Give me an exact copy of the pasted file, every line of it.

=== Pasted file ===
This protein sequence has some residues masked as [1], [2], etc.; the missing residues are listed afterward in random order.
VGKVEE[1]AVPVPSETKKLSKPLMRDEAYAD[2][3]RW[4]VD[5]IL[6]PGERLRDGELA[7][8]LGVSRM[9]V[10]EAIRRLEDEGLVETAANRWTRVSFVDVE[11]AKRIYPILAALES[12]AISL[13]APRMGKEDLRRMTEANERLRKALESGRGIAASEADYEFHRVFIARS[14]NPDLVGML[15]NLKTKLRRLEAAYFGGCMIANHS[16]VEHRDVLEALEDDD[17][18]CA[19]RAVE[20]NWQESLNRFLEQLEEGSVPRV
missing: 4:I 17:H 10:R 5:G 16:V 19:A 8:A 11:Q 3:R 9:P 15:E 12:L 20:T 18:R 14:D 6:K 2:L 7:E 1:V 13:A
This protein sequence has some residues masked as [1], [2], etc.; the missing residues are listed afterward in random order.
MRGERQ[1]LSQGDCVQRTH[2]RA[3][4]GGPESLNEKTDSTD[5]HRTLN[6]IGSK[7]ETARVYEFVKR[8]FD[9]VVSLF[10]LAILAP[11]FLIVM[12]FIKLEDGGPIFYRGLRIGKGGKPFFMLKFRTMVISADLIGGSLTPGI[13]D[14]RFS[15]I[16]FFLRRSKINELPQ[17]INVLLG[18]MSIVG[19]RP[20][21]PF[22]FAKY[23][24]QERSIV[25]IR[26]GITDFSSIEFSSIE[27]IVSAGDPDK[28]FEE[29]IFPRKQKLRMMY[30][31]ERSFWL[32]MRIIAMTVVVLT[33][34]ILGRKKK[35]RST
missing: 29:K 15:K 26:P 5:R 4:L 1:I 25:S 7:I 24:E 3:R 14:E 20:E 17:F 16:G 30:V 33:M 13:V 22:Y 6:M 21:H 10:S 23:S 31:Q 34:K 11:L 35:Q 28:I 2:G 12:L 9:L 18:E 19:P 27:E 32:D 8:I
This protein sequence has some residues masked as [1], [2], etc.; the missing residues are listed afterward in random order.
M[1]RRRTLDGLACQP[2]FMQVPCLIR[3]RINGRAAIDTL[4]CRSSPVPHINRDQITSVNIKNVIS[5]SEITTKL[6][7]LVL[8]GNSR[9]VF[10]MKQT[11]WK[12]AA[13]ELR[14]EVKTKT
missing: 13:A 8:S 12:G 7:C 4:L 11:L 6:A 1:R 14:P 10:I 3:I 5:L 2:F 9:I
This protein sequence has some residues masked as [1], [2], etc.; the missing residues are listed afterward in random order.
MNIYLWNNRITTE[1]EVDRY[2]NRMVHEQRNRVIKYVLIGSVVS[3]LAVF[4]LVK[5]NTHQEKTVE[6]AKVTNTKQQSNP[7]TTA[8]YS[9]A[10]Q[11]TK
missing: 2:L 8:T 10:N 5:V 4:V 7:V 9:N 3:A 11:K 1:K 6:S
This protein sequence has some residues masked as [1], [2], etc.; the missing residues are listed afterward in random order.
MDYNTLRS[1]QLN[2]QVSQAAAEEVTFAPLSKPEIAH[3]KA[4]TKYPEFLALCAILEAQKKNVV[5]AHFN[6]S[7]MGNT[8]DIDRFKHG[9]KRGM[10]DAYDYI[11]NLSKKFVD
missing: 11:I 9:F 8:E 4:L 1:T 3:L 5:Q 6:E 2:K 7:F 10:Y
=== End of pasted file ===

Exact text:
This protein sequence has some residues masked as [1], [2], etc.; the missing residues are listed afterward in random order.
VGKVEE[1]AVPVPSETKKLSKPLMRDEAYAD[2][3]RW[4]VD[5]IL[6]PGERLRDGELA[7][8]LGVSRM[9]V[10]EAIRRLEDEGLVETAANRWTRVSFVDVE[11]AKRIYPILAALES[12]AISL[13]APRMGKEDLRRMTEANERLRKALESGRGIAASEADYEFHRVFIARS[14]NPDLVGML[15]NLKTKLRRLEAAYFGGCMIANHS[16]VEHRDVLEALEDDD[17][18]CA[19]RAVE[20]NWQESLNRFLEQLEEGSVPRV
missing: 4:I 17:H 10:R 5:G 16:V 19:A 8:A 11:Q 3:R 9:P 15:E 12:L 20:T 18:R 14:D 6:K 2:L 7:E 1:V 13:A
This protein sequence has some residues masked as [1], [2], etc.; the missing residues are listed afterward in random order.
MRGERQ[1]LSQGDCVQRTH[2]RA[3][4]GGPESLNEKTDSTD[5]HRTLN[6]IGSK[7]ETARVYEFVKR[8]FD[9]VVSLF[10]LAILAP[11]FLIVM[12]FIKLEDGGPIFYRGLRIGKGGKPFFMLKFRTMVISADLIGGSLTPGI[13]D[14]RFS[15]I[16]FFLRRSKINELPQ[17]INVLLG[18]MSIVG[19]RP[20][21]PF[22]FAKY[23][24]QERSIV[25]IR[26]GITDFSSIEFSSIE[27]IVSAGDPDK[28]FEE[29]IFPRKQKLRMMY[30][31]ERSFWL[32]MRIIAMTVVVLT[33][34]ILGRKKK[35]RST
missing: 29:K 15:K 26:P 5:R 4:L 1:I 25:S 7:I 24:E 3:R 14:E 20:E 17:F 16:G 30:V 33:M 13:V 22:Y 6:M 21:H 10:S 23:S 31:Q 34:K 11:L 35:Q 28:I 2:G 12:L 9:L 18:E 19:P 27:E 32:D 8:I
This protein sequence has some residues masked as [1], [2], etc.; the missing residues are listed afterward in random order.
M[1]RRRTLDGLACQP[2]FMQVPCLIR[3]RINGRAAIDTL[4]CRSSPVPHINRDQITSVNIKNVIS[5]SEITTKL[6][7]LVL[8]GNSR[9]VF[10]MKQT[11]WK[12]AA[13]ELR[14]EVKTKT
missing: 13:A 8:S 12:G 7:C 4:L 11:L 6:A 1:R 14:P 10:I 3:I 5:L 2:F 9:I
This protein sequence has some residues masked as [1], [2], etc.; the missing residues are listed afterward in random order.
MNIYLWNNRITTE[1]EVDRY[2]NRMVHEQRNRVIKYVLIGSVVS[3]LAVF[4]LVK[5]NTHQEKTVE[6]AKVTNTKQQSNP[7]TTA[8]YS[9]A[10]Q[11]TK
missing: 2:L 8:T 10:N 5:V 4:V 7:V 9:N 3:A 11:K 1:K 6:S
This protein sequence has some residues masked as [1], [2], etc.; the missing residues are listed afterward in random order.
MDYNTLRS[1]QLN[2]QVSQAAAEEVTFAPLSKPEIAH[3]KA[4]TKYPEFLALCAILEAQKKNVV[5]AHFN[6]S[7]MGNT[8]DIDRFKHG[9]KRGM[10]DAYDYI[11]NLSKKFVD
missing: 11:I 9:F 8:E 4:L 1:T 3:L 5:Q 6:E 2:K 7:F 10:Y